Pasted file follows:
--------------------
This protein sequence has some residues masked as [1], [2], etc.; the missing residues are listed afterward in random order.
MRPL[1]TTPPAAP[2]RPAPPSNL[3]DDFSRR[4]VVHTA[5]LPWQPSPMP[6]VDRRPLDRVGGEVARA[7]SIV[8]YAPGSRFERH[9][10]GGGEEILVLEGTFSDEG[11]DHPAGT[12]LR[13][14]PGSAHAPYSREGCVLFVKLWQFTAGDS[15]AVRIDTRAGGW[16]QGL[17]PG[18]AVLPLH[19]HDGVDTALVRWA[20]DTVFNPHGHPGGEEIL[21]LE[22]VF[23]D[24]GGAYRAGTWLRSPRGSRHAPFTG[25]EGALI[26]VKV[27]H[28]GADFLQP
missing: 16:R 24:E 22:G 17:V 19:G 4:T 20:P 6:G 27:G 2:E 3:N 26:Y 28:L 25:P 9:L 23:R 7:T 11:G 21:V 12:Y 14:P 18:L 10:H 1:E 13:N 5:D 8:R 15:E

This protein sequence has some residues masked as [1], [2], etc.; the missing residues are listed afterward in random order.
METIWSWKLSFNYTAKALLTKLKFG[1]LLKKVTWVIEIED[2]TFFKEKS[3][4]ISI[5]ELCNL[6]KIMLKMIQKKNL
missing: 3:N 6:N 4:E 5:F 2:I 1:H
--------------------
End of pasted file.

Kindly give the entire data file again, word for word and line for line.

This protein sequence has some residues masked as [1], [2], etc.; the missing residues are listed afterward in random order.
MRPL[1]TTPPAAP[2]RPAPPSNL[3]DDFSRR[4]VVHTA[5]LPWQPSPMP[6]VDRRPLDRVGGEVARA[7]SIV[8]YAPGSRFERH[9][10]GGGEEILVLEGTFSDEG[11]DHPAGT[12]LR[13][14]PGSAHAPYSREGCVLFVKLWQFTAGDS[15]AVRIDTRAGGW[16]QGL[17]PG[18]AVLPLH[19]HDGVDTALVRWA[20]DTVFNPHGHPGGEEIL[21]LE[22]VF[23]D[24]GGAYRAGTWLRSPRGSRHAPFTG[25]EGALI[26]VKV[27]H[28]GADFLQP
missing: 16:R 24:E 22:G 17:V 19:G 4:T 20:P 6:G 27:G 2:E 3:N 26:Y 28:L 25:P 9:L 23:R 7:T 11:G 21:V 12:Y 14:P 18:L 10:H 1:E 13:N 5:D 8:R 15:E

This protein sequence has some residues masked as [1], [2], etc.; the missing residues are listed afterward in random order.
METIWSWKLSFNYTAKALLTKLKFG[1]LLKKVTWVIEIED[2]TFFKEKS[3][4]ISI[5]ELCNL[6]KIMLKMIQKKNL
missing: 3:N 6:N 4:E 5:F 2:I 1:H